It is in this spirit that I, Tariq Ismail, promise to defend any Muslim’s right to practice Islam as he or she sees fit, and Insya Allah I WILL fight anyone who forces anybody else to practice it any other way.

By the same token, I will fight for the same right of every Malaysian to practice their own religion, within the bounds of the Federal Constitution and the Rule of Law.

It is for this reason that I support the Iam#26 Petition and why every Malaysian Muslim needs to do so. We need to know clearly what and where the boundaries are.

If we don’t find clarity in this situation, the resulting confusion will result in a lot of acrimony and, heaven forbid nauzubillah, strife between not only our different ethnicities, but also between Muslim brother & sister against Muslim brother & sister.

  1. #1 by Bigjoe on Wednesday, 7 January 2015 - 8:09 am

    I ask of G25 and like-minded to consider this: No other issue advertises the problem than the whole “Allah” issue. At the core of it all is the interpretation of Article 11 “law may control and restrict the propagation of any religious doctrine or belief among Muslims”.

    How is it for so long, it was never interpreted such that laws could be imposed on non-Muslims in the practise of their religion which Article 11, the first phrase and line says otherwise but then now they says its their “right”..

    Like it or not, its entitlement. The disease of this country which was suppose to be economic temporarily only gone out of control..

    How do they propose, that our weak-knee and back-bone politicians, explain the sophistication that the interpretation of those who created the issues, just like the economic over-entitlement they now have, are “ultra vires”, that the only possible working and must-be liberal interpretation is that the onus of faith must be on the proponents and practicers of each religious faith and NOT others and that no honest legal intellectual can read the Constitution and Article 11 any other way?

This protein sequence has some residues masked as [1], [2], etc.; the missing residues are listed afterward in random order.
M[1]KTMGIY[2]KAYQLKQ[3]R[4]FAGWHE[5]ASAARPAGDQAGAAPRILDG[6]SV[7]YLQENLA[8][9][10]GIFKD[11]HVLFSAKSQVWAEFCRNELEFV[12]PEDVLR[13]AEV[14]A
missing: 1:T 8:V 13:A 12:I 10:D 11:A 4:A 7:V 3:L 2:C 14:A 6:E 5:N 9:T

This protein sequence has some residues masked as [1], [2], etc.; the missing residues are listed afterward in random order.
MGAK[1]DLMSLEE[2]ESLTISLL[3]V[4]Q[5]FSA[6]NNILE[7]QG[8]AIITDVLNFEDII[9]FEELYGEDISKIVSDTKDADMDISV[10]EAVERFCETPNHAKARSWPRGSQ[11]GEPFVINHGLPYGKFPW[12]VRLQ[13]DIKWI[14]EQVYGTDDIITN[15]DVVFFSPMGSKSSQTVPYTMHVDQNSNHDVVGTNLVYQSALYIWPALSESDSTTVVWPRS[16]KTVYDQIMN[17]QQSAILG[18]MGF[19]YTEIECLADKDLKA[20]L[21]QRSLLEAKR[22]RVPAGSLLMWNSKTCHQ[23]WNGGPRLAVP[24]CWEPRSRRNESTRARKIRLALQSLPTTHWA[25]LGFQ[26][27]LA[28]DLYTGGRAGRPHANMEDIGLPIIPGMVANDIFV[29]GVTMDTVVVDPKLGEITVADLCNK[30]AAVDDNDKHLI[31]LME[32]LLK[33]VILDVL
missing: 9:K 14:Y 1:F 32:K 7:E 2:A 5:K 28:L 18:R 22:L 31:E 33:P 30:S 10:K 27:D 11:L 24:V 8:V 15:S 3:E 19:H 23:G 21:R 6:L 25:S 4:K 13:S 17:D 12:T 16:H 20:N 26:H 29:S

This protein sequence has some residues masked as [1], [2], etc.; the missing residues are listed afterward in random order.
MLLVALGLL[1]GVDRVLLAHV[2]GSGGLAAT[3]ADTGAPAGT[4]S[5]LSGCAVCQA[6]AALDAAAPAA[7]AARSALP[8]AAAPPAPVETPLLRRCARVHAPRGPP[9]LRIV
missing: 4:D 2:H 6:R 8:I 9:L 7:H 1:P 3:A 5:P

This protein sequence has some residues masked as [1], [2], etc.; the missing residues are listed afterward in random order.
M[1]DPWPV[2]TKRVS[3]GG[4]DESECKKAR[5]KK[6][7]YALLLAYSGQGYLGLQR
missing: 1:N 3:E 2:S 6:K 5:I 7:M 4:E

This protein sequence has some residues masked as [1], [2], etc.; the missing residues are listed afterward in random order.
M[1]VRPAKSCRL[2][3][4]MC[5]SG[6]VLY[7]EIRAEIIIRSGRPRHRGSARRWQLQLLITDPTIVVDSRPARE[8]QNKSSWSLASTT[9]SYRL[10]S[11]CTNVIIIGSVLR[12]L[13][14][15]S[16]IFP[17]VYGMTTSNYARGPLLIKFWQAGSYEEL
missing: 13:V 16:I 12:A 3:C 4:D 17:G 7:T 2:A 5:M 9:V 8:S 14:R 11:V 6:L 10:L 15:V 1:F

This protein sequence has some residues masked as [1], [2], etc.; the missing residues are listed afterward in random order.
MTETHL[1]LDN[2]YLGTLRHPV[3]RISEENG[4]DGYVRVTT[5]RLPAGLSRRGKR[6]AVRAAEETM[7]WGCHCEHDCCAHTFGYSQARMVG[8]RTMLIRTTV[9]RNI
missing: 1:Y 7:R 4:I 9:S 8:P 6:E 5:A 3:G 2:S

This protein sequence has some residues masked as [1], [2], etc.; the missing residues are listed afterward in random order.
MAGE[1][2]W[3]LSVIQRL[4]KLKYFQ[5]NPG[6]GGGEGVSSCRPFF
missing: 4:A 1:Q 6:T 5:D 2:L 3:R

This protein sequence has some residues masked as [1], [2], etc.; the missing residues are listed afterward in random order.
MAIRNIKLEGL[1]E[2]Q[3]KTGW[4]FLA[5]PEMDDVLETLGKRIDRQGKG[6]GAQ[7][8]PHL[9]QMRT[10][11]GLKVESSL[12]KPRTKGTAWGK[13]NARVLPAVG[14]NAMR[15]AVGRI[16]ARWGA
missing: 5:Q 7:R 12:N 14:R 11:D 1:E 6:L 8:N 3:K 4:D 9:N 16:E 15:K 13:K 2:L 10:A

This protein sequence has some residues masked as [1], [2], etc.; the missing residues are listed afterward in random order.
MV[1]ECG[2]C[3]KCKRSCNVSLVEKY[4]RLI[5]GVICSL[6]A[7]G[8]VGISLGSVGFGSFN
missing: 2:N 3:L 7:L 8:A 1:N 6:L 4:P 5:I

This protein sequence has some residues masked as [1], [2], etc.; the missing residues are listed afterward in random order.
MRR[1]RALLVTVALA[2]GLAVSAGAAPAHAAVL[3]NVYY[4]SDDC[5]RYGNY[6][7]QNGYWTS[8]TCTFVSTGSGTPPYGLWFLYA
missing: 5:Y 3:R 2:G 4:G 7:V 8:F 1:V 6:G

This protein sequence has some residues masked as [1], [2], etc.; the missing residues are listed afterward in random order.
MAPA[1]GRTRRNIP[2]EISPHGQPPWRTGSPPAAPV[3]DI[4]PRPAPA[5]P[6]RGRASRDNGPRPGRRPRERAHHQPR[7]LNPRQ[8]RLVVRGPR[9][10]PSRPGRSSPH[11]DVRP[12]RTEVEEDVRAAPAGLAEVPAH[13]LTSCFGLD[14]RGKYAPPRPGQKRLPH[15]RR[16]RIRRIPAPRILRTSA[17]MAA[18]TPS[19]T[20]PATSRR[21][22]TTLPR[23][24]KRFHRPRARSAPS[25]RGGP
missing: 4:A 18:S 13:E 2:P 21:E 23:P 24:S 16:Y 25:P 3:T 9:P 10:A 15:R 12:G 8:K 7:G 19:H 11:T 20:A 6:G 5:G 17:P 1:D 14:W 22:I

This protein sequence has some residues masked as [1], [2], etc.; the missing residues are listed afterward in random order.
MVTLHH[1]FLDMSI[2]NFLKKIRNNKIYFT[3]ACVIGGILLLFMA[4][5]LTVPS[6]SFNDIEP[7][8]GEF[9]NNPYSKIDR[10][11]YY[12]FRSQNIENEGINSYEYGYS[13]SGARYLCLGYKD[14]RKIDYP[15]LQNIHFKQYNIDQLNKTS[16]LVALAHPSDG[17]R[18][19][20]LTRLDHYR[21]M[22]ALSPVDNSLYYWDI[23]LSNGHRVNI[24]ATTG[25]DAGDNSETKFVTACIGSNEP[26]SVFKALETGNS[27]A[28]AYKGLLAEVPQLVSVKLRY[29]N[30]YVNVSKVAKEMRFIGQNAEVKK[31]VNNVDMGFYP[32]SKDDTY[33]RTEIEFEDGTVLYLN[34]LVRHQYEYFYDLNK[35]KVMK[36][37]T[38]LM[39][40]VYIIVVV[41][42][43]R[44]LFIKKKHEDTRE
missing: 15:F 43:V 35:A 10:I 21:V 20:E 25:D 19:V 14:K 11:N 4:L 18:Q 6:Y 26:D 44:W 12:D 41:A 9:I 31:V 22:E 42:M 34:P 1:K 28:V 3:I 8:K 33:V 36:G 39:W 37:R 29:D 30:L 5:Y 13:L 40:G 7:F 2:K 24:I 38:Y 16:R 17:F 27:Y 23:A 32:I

The problem began long time ago, and for too long, we let it slide for convenience, now we and worst our children and future have to pay for it.

  2. #2 by Justice Ipsofacto on Wednesday, 7 January 2015 - 9:36 am

    Dear Tariq Ismail,

    I hv one question for you. Can you tell me whether all that you have mentioned above on Islam is also available in Islam jenis umno?

    Thank you.

  3. #3 by Justice Ipsofacto on Wednesday, 7 January 2015 - 9:38 am

    Sorry question could be better phrased as follows:

    “Whether all that you have mentioned above on Islam are also present in Islam jenis umno?”

  4. #4 by boh-liao on Wednesday, 7 January 2015 - 11:06 am

    Another Q
    Is E coli a sexually transmitted disease easily contracted in Bangkok when engaged in cock banging activities?

    • #5 by TheWrathOfGrapes on Wednesday, 7 January 2015 - 2:28 pm

      You get an E. coli infection by coming into contact with the feces, or stool, of humans or animals. So, the answer to your question is – yes, provided you do a sodomy.

  5. #6 by boh-liao on Wednesday, 7 January 2015 - 2:07 pm

    Proud 2 b Malaysians
    Plz say THANK U 2 d minority-erected UmnoB/BN gomen 4 d wonderful big fat New Year present
    1 USD = RM3.58 n MORE n more sooner or later

  6. #7 by worldpress on Wednesday, 7 January 2015 - 4:45 pm

    Asia people need to decide which side you want to be either you want to be ASIA or be MIDDLE-EAST

    ASIA culture is difference compare to MIDDLE-EAST culture where they view LIES/LIAR differently, they may praise people have won as a winner with it

    ASIA culture and MIDDLE-EAST culture mind set is not same

    You need to decide where you want to be and stay firm!

  7. #8 by Bigjoe on Thursday, 8 January 2015 - 8:22 am

    How many people know that the word “liberal” is in the Royal Proclamation of the Rukun Negara? The proclamation actually says its the goal to have a liberal tradition and culture that is rich and diverse..

    It shows how completely taken over by repression this country has been..